Scientists have known for the last decade that a link exists between wound healing and cancer. For instance, in a 1994 experiment at the Lawrence Berkeley National Laboratory, chickens infected with a cancer virus developed tumors in areas of their body that had undergone wounding or scarring, while no tumors developed in infected areas that had not suffered wounding. However, the biological mechanism for this process hasnt been clear.
Now, through studying muscle tissue in breast cancer, scientists in the lab of Whitehead Institute Member Robert Weinberg have discovered the process by which tumors hijack normal wound-healing processes and use them for their own purposes.
Reported in the May 6 issue of the journal Cell, the research began when Akira Orimo, a postdoctoral scientist in Weinbergs lab, investigated the nature of stromal cells found in breast cancer tumors. Stromal cells form the connective tissue in a mammals organs and glands. They also form the connective tissue inside a tumor. Tumors are composed mostly of cancer cells and stromal cells, and researchers have wondered if the stromal cells in tumors function any differently than they do in normal tissues. Do they simply hold the tumor together the same way they hold a pancreas or a liver together, or do they actively work with the cancer cells in promoting the tumors growth? "It turns out the cancer cells are not acting alone," says Weinberg, who is also a Professor of Biology at MIT. "These stromal cells play an important role in helping these cells, and therefore tumors, to grow."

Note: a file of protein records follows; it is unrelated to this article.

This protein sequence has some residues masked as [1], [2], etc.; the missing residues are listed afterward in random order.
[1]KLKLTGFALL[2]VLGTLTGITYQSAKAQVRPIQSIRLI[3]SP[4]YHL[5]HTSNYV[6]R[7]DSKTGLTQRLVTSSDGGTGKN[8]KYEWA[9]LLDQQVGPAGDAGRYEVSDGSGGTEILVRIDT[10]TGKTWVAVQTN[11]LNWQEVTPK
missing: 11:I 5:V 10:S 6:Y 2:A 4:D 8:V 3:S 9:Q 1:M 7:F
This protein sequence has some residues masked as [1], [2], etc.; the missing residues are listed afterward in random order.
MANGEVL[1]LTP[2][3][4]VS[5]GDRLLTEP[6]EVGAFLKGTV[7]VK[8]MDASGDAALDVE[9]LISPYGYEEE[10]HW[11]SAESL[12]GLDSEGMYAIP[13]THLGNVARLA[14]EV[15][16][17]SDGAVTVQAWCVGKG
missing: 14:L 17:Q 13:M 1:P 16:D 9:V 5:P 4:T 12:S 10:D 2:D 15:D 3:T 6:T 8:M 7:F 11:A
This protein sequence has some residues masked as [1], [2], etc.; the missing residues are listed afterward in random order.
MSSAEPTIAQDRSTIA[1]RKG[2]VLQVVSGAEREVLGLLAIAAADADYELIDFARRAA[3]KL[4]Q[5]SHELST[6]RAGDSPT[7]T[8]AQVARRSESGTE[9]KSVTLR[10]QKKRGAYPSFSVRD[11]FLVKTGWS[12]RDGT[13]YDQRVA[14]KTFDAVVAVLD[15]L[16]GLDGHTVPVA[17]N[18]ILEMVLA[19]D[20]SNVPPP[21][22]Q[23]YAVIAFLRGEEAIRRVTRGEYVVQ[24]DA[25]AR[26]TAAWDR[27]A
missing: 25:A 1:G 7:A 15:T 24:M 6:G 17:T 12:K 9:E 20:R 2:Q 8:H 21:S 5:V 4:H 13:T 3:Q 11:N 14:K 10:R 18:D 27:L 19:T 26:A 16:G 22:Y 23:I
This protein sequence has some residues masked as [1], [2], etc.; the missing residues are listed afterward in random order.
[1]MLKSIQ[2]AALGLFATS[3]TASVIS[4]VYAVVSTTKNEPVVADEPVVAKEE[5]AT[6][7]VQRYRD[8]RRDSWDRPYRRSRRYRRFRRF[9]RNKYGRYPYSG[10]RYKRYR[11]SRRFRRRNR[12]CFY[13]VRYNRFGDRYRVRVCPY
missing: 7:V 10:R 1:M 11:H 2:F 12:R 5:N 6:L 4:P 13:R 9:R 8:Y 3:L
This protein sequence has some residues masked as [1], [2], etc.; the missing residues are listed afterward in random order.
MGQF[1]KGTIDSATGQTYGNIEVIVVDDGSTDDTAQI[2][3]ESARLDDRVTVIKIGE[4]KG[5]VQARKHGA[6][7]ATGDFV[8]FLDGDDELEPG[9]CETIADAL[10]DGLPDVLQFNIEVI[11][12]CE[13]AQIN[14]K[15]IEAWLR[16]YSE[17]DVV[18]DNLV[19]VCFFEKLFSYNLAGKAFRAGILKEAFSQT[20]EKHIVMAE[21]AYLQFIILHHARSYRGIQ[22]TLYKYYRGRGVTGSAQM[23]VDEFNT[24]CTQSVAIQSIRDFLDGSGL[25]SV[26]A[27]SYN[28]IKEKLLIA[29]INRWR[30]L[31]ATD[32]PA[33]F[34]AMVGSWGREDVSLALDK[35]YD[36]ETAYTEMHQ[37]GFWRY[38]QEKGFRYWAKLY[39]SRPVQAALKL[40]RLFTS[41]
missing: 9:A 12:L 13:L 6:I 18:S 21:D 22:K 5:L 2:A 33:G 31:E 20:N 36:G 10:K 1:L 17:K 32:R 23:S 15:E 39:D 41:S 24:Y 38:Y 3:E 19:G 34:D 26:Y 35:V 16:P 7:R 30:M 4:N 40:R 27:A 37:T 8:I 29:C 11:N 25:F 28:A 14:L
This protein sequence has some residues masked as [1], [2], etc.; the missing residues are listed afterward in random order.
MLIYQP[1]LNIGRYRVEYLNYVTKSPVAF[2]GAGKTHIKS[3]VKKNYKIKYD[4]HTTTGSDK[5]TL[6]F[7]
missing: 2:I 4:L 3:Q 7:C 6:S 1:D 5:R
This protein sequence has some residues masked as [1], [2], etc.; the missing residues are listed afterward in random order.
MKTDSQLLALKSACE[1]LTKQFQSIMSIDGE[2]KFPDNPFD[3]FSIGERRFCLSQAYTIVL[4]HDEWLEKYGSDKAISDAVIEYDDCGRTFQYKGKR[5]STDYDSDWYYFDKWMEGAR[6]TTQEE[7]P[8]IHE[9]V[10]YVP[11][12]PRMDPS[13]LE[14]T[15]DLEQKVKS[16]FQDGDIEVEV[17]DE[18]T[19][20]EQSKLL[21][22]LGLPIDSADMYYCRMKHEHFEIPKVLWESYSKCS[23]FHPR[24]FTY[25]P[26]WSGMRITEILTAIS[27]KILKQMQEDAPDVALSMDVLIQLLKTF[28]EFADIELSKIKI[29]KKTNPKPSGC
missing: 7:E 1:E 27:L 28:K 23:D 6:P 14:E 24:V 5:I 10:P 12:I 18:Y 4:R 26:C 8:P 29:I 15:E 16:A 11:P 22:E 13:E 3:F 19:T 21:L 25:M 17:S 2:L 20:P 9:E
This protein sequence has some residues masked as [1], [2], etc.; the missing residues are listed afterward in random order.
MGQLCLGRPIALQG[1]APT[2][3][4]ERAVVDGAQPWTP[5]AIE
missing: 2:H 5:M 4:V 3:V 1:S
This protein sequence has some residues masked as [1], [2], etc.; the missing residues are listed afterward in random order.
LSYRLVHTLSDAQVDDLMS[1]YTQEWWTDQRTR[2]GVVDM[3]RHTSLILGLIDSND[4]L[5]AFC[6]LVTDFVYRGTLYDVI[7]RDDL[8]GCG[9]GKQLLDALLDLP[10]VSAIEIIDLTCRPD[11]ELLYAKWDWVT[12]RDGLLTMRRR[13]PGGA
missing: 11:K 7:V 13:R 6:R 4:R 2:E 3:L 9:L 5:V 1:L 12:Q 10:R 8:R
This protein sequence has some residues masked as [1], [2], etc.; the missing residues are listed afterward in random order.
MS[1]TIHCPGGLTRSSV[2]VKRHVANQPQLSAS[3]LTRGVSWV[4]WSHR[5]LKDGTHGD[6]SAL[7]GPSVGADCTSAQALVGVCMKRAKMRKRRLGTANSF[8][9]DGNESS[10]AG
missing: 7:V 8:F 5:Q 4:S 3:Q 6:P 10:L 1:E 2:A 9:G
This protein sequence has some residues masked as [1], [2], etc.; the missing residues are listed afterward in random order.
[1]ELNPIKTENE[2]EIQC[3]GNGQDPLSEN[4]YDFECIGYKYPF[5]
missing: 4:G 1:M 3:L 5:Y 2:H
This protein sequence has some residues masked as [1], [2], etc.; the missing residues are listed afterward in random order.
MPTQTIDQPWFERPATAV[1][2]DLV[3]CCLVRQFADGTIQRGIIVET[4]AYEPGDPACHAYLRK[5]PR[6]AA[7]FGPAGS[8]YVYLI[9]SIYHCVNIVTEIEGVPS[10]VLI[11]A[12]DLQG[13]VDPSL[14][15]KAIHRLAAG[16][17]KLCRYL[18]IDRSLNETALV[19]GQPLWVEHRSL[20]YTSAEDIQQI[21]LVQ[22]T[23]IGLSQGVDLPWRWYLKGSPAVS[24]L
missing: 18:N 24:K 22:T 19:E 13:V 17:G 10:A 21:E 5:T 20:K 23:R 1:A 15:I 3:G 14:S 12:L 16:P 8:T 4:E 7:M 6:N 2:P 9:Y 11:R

David Cameron | EurekAlert!
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Physicists working with Roland Wester at the University of Innsbruck have investigated if and how chemical reactions can be influenced by targeted vibrational excitation of the reactants. They were able to demonstrate that excitation with a laser beam does not affect the efficiency of a chemical exchange reaction and that the excited molecular group acts only as a spectator in the reaction.
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Ultra-short, high-intensity X-ray flashes open the door to the foundations of chemical reactions. Free-electron lasers generate these kinds of pulses, but there is a catch: the pulses vary in duration and energy. An international research team has now presented a solution: Using a ring of 16 detectors and a circularly polarized laser beam, they can determine both factors with attosecond accuracy.
Free-electron lasers (FELs) generate extremely short and intense X-ray flashes. Researchers can use these flashes to resolve structures with diameters on the...
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